Or, at best, creating fitting formulae. Playing with numbers in a spreadsheet can be fun! There are all kinds of apparently magical near coincidences, which you can easily leverage to make a very impressive match. Try it yourself! And this part of the ISF is about science, not numerology. Mills’ BBoBB fails, as science, in sooooo many ways; no impressive fitting formulae can hide the key science failures. 
Today, 08:49 AM  #4049 
Philosopher
Join Date: Dec 2012
Posts: 9,140


__________________
Look what I found! There's this whole web site full of skeptics that spun off from the James Randy Education Foundation! 

Today, 08:50 AM  #4050 
Master Poster
Join Date: Nov 2014
Posts: 2,244

FWIW, I had dug up material similar to this, the first time optiongeek posted on this topic.
I refrained from writing anything until I got answers from her on sources and uncertainties (a.k.a. error bars). Which she never did. In general, I find this sort of discussion fundamentally dishonest, on optiongeek’s part. It’s perfectly OK to adopt a nonscience, or even antiscience, approach, even in this ISF section ... but at least be honest about it. 
Today, 08:58 AM  #4051 
Master Poster
Join Date: Nov 2014
Posts: 2,244

Where is the science in this, optiongeek?
I see the logical fallacies Argument from Incredulity, and False Dichotomy. I see a disdain for empirical, published experimental results. And denial of multiple failures and inconsistencies in the BBoBB. Perhaps you could tell us how you think science, and in particular physics, should work? Which parts of the scientific method do you reject, or seek to downplay? 
Today, 09:37 AM  #4052 
Scholar
Join Date: Sep 2018
Posts: 64

Do you agree that equation 1.156/1.157 correctly evaluates the integral? I believe it fairly represents the physics of the orbitsphere as described in the preceding text. And then when I plug it into my integral solver, I get the same result as shown. Can you show how these equations fail?
edit: as an aid, the following text: (mu / 2) * integrate integrate integrate (((e * h) / (m * rho^3))^2 * (cos^2(theta) + sin^2(theta)) * r^2 * sin(theta)) dr dtheta dphi over 0 to rho over 0 to 2 * pi over 0 to piwhen plugged into the Wolfram Alpha tool shows the correct results. 
Today, 02:35 PM  #4053 
Illuminator
Join Date: Oct 2009
Posts: 3,482

the comedy continues
We should thank optiongeek for continuing to demonstrate how easy it has been for Mills to impress the scientifically illiterate audience at which he aimed his Big Book of BooBoos.
Mills equation (1.156) really is the integral stated above by optiongeek, with some typographical simplifications (such as substituting rho for r_{1} and writing h instead of the reduced Planck constant). In what follows, I will continue to use optiongeek's notation above. Scientifically literate readers would notice right away that the (cos^2(theta) + sin^2(theta)) part of equation (1.156) is technobabble for the number 1. Anyone who has taken firstsemester calculus would then notice that the ((e * h) / (m * rho^3))^2 part of equation (1.156) is a constant that can be moved to the left of the integral signs. Firstsemester calculus students would also notice that the outermost integral, with phi running from 0 to 2pi, has exactly the same effect as multiplying the result of integrating the two inner integrals by 2pi, because phi does not appear anywhere within those inner integrals. Firstsemester calculus students would also notice that the sin(theta) can be moved out of the inner integral because theta does not vary over the integration of r^2 from 0 to rho. Firstsemester calculus students know the antiderivative of r^2 is r^3/3, so they would then obtain rho^3/3 as the value of that simplified innermost integral. Since rho does not appear within the sin(theta) expression, that rho^3/3 becomes a multiplicative constant that can be moved outside the one remaining integral, which integrates sin(theta) d theta from 0 to pi. Firstsemester calculus students would know that the antiderivative of sin(theta) is cos(theta), so the value of that one remaining integral is ( cos(pi)  ( cos(0))) = 2. Highschool algebra students know how to simplify (mu/2) (eh/(m rho^3))^2 2 pi (rho^3/3) 2, obtaining 2/3 (mu e^2 h^2 / (m^2 rho^3)) pi, which (rearranged slightly) is Mills equation (1.157). To a scientifically literate reader, what's impressive about Mills equations (1.156) and (1.157) is that Mills inserted the (cos^2(theta) + sin^2(theta)) and failed to perform any of the obvious simplifications in equation (1.156). I can think of no reason for Mills to have written equation (1.156) the way he did unless he was trying to impress people like optiongeek with the sort of integral that firstsemester calculus students would be expected to solve in about three minutes while taking their final exam. ETA: If optiongeek wishes to continue this conversation, he should explain where the (cos^2(theta) + sin^2(theta)) in equation (1.156) came from, and why he thinks Mills decided to write the number 1 that way in that equation.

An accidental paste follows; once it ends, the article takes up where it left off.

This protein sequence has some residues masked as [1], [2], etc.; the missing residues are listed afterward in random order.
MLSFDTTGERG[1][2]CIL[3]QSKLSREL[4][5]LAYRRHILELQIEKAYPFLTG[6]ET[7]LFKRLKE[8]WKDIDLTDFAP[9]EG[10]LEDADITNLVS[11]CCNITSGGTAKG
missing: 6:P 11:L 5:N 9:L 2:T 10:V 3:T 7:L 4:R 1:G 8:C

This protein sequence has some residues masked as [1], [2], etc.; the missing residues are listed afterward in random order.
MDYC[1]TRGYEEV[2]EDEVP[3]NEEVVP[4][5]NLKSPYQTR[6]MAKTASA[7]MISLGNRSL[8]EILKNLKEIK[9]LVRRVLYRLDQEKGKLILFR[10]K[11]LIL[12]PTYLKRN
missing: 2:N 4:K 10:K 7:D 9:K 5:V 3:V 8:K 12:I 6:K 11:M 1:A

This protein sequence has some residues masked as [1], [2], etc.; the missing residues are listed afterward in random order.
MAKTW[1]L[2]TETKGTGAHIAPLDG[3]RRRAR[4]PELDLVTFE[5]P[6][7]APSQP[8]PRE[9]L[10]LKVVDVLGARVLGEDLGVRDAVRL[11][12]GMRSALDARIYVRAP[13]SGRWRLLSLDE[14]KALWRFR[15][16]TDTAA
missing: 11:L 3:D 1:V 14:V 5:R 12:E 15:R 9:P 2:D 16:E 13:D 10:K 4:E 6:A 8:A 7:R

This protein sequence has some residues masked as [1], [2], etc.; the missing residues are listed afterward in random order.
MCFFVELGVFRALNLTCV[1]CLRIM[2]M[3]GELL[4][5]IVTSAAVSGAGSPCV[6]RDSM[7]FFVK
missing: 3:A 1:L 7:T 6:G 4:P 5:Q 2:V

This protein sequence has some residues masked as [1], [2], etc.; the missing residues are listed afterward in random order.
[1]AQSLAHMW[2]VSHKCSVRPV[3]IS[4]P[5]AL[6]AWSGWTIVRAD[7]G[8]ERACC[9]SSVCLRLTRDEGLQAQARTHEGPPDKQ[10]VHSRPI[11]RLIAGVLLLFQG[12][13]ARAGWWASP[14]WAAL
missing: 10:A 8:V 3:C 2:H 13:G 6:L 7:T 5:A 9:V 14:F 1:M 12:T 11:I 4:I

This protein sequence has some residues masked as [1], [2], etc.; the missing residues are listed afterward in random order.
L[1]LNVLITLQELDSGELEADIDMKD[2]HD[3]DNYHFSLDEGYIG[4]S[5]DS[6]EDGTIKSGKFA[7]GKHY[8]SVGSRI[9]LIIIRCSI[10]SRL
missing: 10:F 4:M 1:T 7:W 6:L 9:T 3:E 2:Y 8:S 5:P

Last edited by W.D.Clinger; Today at 02:52 PM. Reason: added note about optiongeek's renaming of variables